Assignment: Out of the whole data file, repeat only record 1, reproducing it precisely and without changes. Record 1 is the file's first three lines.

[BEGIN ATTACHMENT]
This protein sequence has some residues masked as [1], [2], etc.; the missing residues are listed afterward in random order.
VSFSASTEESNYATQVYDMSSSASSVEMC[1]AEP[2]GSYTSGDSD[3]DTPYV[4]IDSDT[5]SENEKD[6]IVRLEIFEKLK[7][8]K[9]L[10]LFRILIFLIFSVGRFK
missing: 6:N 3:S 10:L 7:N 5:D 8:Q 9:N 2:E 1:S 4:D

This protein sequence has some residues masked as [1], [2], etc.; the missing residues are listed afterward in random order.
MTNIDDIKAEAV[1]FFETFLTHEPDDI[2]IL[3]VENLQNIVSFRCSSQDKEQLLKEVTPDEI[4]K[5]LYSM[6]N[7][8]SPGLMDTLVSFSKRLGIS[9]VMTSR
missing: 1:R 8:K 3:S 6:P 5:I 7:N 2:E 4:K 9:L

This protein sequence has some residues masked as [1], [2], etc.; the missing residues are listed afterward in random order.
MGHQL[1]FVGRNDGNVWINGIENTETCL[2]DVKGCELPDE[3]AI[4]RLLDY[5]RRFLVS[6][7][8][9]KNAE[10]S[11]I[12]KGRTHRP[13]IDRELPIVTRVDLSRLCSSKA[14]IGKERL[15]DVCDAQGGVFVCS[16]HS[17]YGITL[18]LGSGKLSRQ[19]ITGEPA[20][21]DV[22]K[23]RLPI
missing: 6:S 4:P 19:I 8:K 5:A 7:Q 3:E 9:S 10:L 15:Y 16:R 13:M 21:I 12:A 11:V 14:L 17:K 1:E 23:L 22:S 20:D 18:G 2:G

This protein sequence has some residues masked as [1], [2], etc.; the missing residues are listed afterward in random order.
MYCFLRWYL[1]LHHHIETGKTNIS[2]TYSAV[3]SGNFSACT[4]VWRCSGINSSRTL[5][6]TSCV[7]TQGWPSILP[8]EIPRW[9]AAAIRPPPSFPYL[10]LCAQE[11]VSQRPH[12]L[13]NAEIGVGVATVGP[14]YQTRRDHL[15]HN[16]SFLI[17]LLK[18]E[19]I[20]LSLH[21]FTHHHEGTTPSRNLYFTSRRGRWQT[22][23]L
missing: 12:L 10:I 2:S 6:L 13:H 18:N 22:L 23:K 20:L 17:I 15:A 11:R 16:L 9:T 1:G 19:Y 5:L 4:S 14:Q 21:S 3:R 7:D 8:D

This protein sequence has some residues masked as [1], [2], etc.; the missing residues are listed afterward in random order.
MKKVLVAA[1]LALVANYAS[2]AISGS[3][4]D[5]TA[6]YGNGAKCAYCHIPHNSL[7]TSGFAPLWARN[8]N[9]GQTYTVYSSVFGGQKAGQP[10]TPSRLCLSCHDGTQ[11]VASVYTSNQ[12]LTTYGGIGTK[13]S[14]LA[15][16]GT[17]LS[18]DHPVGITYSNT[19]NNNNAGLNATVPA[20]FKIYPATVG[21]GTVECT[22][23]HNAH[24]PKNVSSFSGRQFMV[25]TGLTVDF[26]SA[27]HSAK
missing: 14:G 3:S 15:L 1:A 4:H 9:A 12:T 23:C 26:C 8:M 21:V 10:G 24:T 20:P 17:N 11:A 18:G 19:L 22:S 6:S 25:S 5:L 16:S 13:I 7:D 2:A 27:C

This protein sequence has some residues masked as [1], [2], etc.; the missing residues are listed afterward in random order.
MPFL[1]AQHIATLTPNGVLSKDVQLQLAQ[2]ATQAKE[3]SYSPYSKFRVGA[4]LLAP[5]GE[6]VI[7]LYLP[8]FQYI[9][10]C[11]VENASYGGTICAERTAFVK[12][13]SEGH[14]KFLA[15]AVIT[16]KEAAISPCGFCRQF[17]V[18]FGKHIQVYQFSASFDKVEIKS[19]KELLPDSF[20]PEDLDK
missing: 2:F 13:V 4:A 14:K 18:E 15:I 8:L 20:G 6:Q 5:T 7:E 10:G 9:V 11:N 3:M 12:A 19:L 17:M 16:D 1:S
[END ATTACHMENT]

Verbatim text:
This protein sequence has some residues masked as [1], [2], etc.; the missing residues are listed afterward in random order.
VSFSASTEESNYATQVYDMSSSASSVEMC[1]AEP[2]GSYTSGDSD[3]DTPYV[4]IDSDT[5]SENEKD[6]IVRLEIFEKLK[7][8]K[9]L[10]LFRILIFLIFSVGRFK
missing: 6:N 3:S 10:L 7:N 5:D 8:Q 9:N 2:E 1:S 4:D